Plans are afoot, ultimately, for the school to step into the elite bracket within two years
There was a hefty delegation from Louth GAA at Ardee Community School last Thursday evening for the presentation of medals to the respectively successful U14 and U16 teams.
Senior team manager Mickey Harte attended, along with trainer Gavin Devlin and S&C coach Ciarán Sloan, and past pupils now on the Wee panel – Tommy Durnin, Liam Jackson, Tom Jackson and Cathal Fleming. Another Louth player, Dermot Campbell, a teacher in the Deeside institute, was there having been a selector with the U14 team that won the Moore Cup and North Leinster B crown in a coaching ticket that also included Mark Gilsenan and Seán Hand (Louth GDA).
The U16s, of course, delivered Leinster and North Leinster B glory under Anthony Durnin, Declan Finnegan and Sloan, who was in as part of Darver’s commitment to turning Ardee CS into an A-grade competitor within the province.
Plans are afoot, ultimately, for the school to step into the elite bracket within two years and while other education hubs can justifiably question the concentration of resources towards Ardee, it is probably the right approach. The Community School, after all, caters for a wide selection of clubs, probably greater than any other outlet in Louth.
After Thursday’s ceremony, every player donned their club colours for a separate photograph. There was Mattock Rangers, Hunterstown Rovers, St Mary’s, Sean McDermott’s, Westerns, Glyde Rangers, John Mitchel’s and Stabannon Parnells attire on show. All of these clubs are clearly doing good work at underage considering they – either by themselves or through contributing strongly to combinations – are contending towards the top bracket of underage club football at the relevant age groups.
And so Ardee CS was an open goal for Louth to focus resources. And they have, for both Gilsenan and Finnegan – natives of Monaghan – spoke highly of the external support that’s been received over the last two years. Devlin – who Harte claims to be the best trainer in Ireland – has even been taken in for a session or two.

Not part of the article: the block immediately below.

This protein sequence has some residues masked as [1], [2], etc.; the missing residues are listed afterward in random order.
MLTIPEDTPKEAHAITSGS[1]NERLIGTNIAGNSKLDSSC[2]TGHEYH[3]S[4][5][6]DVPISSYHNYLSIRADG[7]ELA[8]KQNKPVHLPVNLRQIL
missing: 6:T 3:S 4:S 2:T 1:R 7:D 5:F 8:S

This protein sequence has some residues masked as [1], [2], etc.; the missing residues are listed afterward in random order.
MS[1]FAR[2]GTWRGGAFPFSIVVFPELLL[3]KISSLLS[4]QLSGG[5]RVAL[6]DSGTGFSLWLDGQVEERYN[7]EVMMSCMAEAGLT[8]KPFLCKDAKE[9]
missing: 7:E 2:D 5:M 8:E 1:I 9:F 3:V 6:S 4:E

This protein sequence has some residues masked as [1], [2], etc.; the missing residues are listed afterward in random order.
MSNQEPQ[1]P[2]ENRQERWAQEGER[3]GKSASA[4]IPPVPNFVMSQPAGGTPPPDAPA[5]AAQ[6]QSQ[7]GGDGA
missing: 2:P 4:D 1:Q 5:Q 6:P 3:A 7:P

The victories, particularly those on the inter-county stage, would indicate tangible progress and the subjection of young players to a higher standard of football can only but improve them.
Both Sloan, Devlin and Louth GAA’s development officer Brian Cafferty were in De La Salle College some weeks back for a discussion about how to bring the Castleblayney Road school in line with Ardee CS. Meanwhile, John Moylan, the successor to Colin Kelly at the helm of the development squads, is vice-principal in Colaiste Rís which should bode well for the development of a greater standard of Gaelic games there too.
Paul Gallagher and Darren McMahon have worked – and are working – very hard within St Mary’s College (Marist) in this regard, while Bush Post Primary are in the midst of their most successful spell ever.
St Mary’s DS in Drogheda took U16 and U18 glory, benefitting from the huge amount of work that’s gone into Meath coaching and games, particularly in St Colmcille’s, while St Joseph’s CBS are always keen competitors for honours across the grades, with St Fechin’s and Newtown Blues specific contributors here. Indeed, if Louth are to look to develop one school in the south over the others, ‘Joey’s’ would appear to be the most sensible.
Work done, lots more to do, but there are positive vibes, nonetheless.